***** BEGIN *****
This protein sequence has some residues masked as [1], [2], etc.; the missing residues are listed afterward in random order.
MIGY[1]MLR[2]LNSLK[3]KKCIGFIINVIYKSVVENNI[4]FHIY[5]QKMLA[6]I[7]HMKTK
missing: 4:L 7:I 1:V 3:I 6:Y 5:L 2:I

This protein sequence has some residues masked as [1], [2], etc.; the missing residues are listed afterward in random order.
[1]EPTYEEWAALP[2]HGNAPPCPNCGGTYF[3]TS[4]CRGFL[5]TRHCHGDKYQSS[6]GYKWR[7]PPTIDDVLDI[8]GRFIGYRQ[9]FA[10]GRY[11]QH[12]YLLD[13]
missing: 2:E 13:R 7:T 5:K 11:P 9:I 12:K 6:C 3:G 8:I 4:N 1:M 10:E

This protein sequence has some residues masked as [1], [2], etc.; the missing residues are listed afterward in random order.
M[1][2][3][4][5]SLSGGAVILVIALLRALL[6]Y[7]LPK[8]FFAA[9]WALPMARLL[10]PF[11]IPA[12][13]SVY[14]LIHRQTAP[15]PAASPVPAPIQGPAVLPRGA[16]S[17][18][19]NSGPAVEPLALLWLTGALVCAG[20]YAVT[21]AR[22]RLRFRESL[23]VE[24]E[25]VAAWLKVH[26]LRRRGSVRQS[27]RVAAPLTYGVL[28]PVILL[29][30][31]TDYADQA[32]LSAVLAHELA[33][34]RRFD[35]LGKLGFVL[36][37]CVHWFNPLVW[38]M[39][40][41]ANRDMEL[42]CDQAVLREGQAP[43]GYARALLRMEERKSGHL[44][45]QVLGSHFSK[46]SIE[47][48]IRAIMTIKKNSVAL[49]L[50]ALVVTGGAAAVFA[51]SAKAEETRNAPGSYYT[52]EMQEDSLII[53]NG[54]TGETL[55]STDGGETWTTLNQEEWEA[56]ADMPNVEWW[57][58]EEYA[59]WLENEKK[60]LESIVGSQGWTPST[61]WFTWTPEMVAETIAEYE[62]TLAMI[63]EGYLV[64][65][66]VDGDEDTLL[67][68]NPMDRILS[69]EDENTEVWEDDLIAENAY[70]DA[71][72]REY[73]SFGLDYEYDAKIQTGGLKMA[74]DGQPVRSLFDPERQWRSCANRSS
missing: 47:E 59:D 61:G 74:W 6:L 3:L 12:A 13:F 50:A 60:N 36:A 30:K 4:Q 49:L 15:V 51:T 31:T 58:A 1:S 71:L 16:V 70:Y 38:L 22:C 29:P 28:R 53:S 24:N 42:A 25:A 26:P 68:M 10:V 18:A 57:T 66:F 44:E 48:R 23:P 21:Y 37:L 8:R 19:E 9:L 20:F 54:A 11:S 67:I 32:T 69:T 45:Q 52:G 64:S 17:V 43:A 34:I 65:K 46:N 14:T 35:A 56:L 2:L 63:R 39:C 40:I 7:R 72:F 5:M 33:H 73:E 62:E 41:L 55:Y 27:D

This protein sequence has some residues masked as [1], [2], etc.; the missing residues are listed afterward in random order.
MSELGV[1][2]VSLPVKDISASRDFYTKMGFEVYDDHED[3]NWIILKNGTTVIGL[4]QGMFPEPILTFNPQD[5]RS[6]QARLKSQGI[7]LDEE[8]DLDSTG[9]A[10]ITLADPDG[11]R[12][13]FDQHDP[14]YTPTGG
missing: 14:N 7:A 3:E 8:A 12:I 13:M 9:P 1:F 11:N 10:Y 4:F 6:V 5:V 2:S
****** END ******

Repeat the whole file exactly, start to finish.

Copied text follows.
This protein sequence has some residues masked as [1], [2], etc.; the missing residues are listed afterward in random order.
MIGY[1]MLR[2]LNSLK[3]KKCIGFIINVIYKSVVENNI[4]FHIY[5]QKMLA[6]I[7]HMKTK
missing: 4:L 7:I 1:V 3:I 6:Y 5:L 2:I

This protein sequence has some residues masked as [1], [2], etc.; the missing residues are listed afterward in random order.
[1]EPTYEEWAALP[2]HGNAPPCPNCGGTYF[3]TS[4]CRGFL[5]TRHCHGDKYQSS[6]GYKWR[7]PPTIDDVLDI[8]GRFIGYRQ[9]FA[10]GRY[11]QH[12]YLLD[13]
missing: 2:E 13:R 7:T 5:K 11:P 9:I 12:K 6:C 3:G 8:I 4:N 1:M 10:E

This protein sequence has some residues masked as [1], [2], etc.; the missing residues are listed afterward in random order.
M[1][2][3][4][5]SLSGGAVILVIALLRALL[6]Y[7]LPK[8]FFAA[9]WALPMARLL[10]PF[11]IPA[12][13]SVY[14]LIHRQTAP[15]PAASPVPAPIQGPAVLPRGA[16]S[17][18][19]NSGPAVEPLALLWLTGALVCAG[20]YAVT[21]AR[22]RLRFRESL[23]VE[24]E[25]VAAWLKVH[26]LRRRGSVRQS[27]RVAAPLTYGVL[28]PVILL[29][30][31]TDYADQA[32]LSAVLAHELA[33][34]RRFD[35]LGKLGFVL[36][37]CVHWFNPLVW[38]M[39][40][41]ANRDMEL[42]CDQAVLREGQAP[43]GYARALLRMEERKSGHL[44][45]QVLGSHFSK[46]SIE[47][48]IRAIMTIKKNSVAL[49]L[50]ALVVTGGAAAVFA[51]SAKAEETRNAPGSYYT[52]EMQEDSLII[53]NG[54]TGETL[55]STDGGETWTTLNQEEWEA[56]ADMPNVEWW[57][58]EEYA[59]WLENEKK[60]LESIVGSQGWTPST[61]WFTWTPEMVAETIAEYE[62]TLAMI[63]EGYLV[64][65][66]VDGDEDTLL[67][68]NPMDRILS[69]EDENTEVWEDDLIAENAY[70]DA[71][72]REY[73]SFGLDYEYDAKIQTGGLKMA[74]DGQPVRSLFDPERQWRSCANRSS
missing: 47:E 59:D 61:G 74:W 6:L 3:L 12:A 13:F 50:A 60:N 36:A 30:K 4:Q 49:L 15:V 51:T 31:T 58:A 1:S 71:L 16:V 70:Y 38:L 22:C 29:P 28:R 53:S 24:N 42:A 25:A 26:P 68:M 10:V 18:A 57:T 66:F 44:E 48:R 23:P 21:Y 37:L 8:R 19:E 9:L 20:F 54:A 11:S 67:I 32:T 69:T 45:Q 52:G 64:S 17:V 43:A 34:I 65:K 46:N 14:T 35:A 56:L 2:L 63:R 39:C 40:I 7:R 72:F 5:M 33:H 73:E 62:E 41:L 55:Y 27:D

This protein sequence has some residues masked as [1], [2], etc.; the missing residues are listed afterward in random order.
MSELGV[1][2]VSLPVKDISASRDFYTKMGFEVYDDHED[3]NWIILKNGTTVIGL[4]QGMFPEPILTFNPQD[5]RS[6]QARLKSQGI[7]LDEE[8]DLDSTG[9]A[10]ITLADPDG[11]R[12][13]FDQHDP[14]YTPTGG
missing: 14:N 7:A 3:E 8:A 12:I 13:M 9:P 1:F 11:N 10:Y 4:F 6:V 5:V 2:S